The cost of living has increased at the fastest pace in almost 10 years, new figures show.
The UK’s Consumer Prices Index (CPI) rose by 4.2% in the 12 months to October 2021, up from 3.1% in September, the Office for National Statistics (ONS) said.
This takes inflation to more than double the Bank of England’s target of 2%.
It’s a bigger jump than economists had predicted and adds to the pressure on the central bank to raise interest rates.
The rise in inflation was driven by increased household energy bills, a rise in the cost of second-hand cars and fuel as well as higher prices in restaurants and hotels, according to ONS chief economist Grant Fitzner.
“Costs of goods produced by factories and the price of raw materials have also risen substantially, and are now at their highest rates for at least 10 years,” he added.
The Bank of England said previously that it may raise interest rates in the coming months to tackle rising prices.
Sir John Gieve, a former member of the Bank’s Monetary Policy Committee which sets interest rates, told the BBC’s Today programme that October’s high inflation figures were not “a one-off”.
“The Bank and other forecasters expect it to rise right the way through to April, and then to stay well above target for the rest of the year,” he explained.
Yael?Selfin, chief economist at KPMG UK, said that the latest ONS figures “will reinforce the Bank of England’s resolve to act”.
Consumer prices in the UK rose by 3.1% in the 12 months to September 2021, down from 3.2% in August, according to the latest monthly figures.
Higher prices for transport were the biggest contributor to price rises, while a downward contribution came from the unwinding effect of last year’s ‘Eat Out to Help Out’ scheme, the Office for National Statistics (ONS) said.
Commenting on the monthly data, the British Chambers of Commerce (BCC) said that the dip in the Consumer Prices Index (CPI) reflected “temporary data distortions rather than the reality on the ground”.
“The slowdown was largely due to strong base effects caused by dining out costing less last month in comparison with September 2020, when prices increased following the end of the ‘Eat Out to Help Out’ scheme,” explained Suren Thiru, head of economics at the BCC.
Thiru added that a further inflationary surge is expected in the coming months “with the increase in the energy price cap, partial reversal of the VAT reductions for hospitality and tourism and persistent supply chain disruption”.
And he warned that rising inflation could disrupt the UK’s economic recovery by diminishing people’s spending power and firms’ profit margins.
The Bank of England signalled this week that it would act over rising inflation, suggesting that interest rates may increase soon.
But Thiru cautioned: “While inflation is uncomfortably high, the Bank of England must hold its nerve on interest rates. Raising rates at a time of escalating cost pressures and looming tax rises would severely undermine an already fragile recovery.”
Higher prices for fuel and clothes pushed the UK’s consumer price inflation rate to 0.7% in the 12 months to March, according to the latest report from the Office for National Statistics (ONS).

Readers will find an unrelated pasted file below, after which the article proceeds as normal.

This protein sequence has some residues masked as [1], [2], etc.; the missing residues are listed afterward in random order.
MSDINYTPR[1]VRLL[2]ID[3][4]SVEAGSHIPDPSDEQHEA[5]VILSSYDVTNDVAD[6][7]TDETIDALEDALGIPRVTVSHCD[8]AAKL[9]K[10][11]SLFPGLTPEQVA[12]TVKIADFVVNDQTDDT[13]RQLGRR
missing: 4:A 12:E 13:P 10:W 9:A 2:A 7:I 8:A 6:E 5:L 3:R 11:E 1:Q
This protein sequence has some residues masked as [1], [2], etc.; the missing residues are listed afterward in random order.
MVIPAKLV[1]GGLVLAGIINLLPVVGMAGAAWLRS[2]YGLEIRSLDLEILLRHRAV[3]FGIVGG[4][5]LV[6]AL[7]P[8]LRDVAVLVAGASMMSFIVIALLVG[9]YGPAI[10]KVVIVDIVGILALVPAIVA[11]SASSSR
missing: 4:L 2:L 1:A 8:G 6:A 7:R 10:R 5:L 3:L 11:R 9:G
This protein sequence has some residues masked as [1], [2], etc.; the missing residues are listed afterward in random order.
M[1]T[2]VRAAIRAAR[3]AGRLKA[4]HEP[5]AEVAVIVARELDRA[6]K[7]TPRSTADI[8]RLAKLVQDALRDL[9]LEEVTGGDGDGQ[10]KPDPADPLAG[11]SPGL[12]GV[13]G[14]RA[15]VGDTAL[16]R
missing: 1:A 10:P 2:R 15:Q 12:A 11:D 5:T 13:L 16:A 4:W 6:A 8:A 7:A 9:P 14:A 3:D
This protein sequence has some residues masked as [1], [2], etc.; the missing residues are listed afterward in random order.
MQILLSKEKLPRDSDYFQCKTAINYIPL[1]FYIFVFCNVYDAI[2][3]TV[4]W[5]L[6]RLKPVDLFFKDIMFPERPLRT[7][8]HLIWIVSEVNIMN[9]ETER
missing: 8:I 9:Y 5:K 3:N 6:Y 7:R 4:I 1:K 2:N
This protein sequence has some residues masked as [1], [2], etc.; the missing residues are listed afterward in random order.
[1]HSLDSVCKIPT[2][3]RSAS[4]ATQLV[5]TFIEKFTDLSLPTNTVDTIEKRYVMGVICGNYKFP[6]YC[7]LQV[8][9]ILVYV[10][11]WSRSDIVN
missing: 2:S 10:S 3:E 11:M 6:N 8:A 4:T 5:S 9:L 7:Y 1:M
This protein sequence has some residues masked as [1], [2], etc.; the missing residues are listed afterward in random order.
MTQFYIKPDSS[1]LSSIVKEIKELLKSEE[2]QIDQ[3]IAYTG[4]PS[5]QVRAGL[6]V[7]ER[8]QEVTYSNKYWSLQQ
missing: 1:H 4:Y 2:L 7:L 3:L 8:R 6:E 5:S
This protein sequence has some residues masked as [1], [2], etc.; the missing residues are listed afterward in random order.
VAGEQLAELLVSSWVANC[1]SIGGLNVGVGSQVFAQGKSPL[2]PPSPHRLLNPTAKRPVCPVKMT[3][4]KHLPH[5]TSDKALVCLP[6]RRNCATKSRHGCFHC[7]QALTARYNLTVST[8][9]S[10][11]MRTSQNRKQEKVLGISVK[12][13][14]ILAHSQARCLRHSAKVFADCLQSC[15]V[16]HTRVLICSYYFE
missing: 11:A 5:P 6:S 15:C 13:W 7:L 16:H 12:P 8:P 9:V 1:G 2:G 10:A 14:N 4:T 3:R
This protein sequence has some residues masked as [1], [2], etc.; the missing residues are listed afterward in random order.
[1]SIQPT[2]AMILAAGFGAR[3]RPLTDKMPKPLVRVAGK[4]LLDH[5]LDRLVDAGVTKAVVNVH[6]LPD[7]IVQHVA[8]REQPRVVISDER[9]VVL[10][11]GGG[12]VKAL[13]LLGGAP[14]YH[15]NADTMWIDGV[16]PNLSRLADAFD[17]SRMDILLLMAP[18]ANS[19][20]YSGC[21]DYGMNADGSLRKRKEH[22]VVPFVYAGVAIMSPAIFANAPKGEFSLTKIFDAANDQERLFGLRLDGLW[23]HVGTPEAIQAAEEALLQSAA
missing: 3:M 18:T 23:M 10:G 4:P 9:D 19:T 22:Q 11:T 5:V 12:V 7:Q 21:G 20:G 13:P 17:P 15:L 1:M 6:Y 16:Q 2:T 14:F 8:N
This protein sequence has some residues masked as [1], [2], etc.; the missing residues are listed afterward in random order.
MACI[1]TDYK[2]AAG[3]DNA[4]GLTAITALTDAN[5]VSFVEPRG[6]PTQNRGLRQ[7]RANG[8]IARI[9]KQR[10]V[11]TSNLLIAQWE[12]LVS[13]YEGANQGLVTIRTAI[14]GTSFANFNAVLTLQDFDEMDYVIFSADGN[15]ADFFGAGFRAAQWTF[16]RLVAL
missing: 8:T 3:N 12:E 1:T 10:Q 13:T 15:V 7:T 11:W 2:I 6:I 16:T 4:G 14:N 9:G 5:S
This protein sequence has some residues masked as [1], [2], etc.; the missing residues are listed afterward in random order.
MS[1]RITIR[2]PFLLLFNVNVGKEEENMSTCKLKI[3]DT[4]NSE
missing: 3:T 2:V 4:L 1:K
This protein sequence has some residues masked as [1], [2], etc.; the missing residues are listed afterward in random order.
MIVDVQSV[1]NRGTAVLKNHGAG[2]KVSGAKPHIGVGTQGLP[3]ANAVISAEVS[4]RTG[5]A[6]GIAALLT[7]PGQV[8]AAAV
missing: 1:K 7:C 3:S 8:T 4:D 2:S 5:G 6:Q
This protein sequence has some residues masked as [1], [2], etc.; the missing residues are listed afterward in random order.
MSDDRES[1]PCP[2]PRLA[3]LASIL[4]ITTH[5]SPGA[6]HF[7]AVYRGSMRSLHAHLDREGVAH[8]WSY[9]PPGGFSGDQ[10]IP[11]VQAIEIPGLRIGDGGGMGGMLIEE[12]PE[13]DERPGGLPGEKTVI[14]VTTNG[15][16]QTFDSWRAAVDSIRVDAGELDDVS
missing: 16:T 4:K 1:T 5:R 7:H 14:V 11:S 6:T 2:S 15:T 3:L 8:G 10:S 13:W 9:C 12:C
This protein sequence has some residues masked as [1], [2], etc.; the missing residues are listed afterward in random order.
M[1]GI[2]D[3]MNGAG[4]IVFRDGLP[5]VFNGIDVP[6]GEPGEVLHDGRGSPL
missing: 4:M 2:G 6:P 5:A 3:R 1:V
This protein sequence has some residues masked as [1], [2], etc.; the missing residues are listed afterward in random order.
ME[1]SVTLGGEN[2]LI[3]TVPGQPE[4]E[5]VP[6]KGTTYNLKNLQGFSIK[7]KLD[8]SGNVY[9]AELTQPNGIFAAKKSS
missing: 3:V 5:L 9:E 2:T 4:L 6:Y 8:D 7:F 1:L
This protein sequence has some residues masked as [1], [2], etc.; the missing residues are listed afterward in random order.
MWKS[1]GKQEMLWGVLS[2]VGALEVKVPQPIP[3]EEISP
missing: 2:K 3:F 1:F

It comes after inflation dipped to 0.4% in February.
Fuel prices showed their biggest annual increase since January 2020, the ONS said.
The March figure would have been higher without a fall in food prices. In the year to March, overall prices for food and non-alcoholic beverages declined by 1.4%, particularly due to lower prices for bread, cereals and confectionery.
“The rate of inflation increased with petrol prices rising and clothes recovering from the falls seen in February,” said ONS deputy national statistician Jonathan Athow.
“However, food prices fell back on the year, as prices of some staples were lower than at the start of the pandemic.”
The Bank of England has forecast that UK inflation will reach 1.9% by the end of 2021, while many economists say it will exceed 2% before then.
The UK’s inflation rate fell to 0.3% in November from 0.7% in October, according to the latest monthly report from the Office for National Statistics (ONS).
Lower prices for clothing, food and non-alcoholic drinks made the biggest contribution to the fall.
These were partially offset by higher prices for games, toys and other recreational activities as people looked for ways to entertain themselves at home during the second Covid-19 lockdown.
In its report, the ONS noted that clothing and footwear prices have followed a different pattern in 2020 compared with previous years. There was increased discounting during March and April, probably in response to the first lockdown. Prices then remained relatively stable to August. Between August and October, prices broadly increased as usual, but this has been followed by a fall between October and November, whereas prices normally rise between these two months when the autumn ranges come in.
Ruth Gregory, senior UK economist at Capital Economics, quoted by the Daily Telegraph, said that the sharp fall in inflation “came as a bit of a surprise”. She added:
“Some of these moves were driven by temporary factors so we still expect inflation to rise temporarily back towards the 2% target next year. Beyond that, though, the slack in the economy should keep underlying price pressures subdued and allow inflation to drop back to 1.5% in 2022. That is unless a no-deal Brexit pushes it up to a peak of 3-4%.”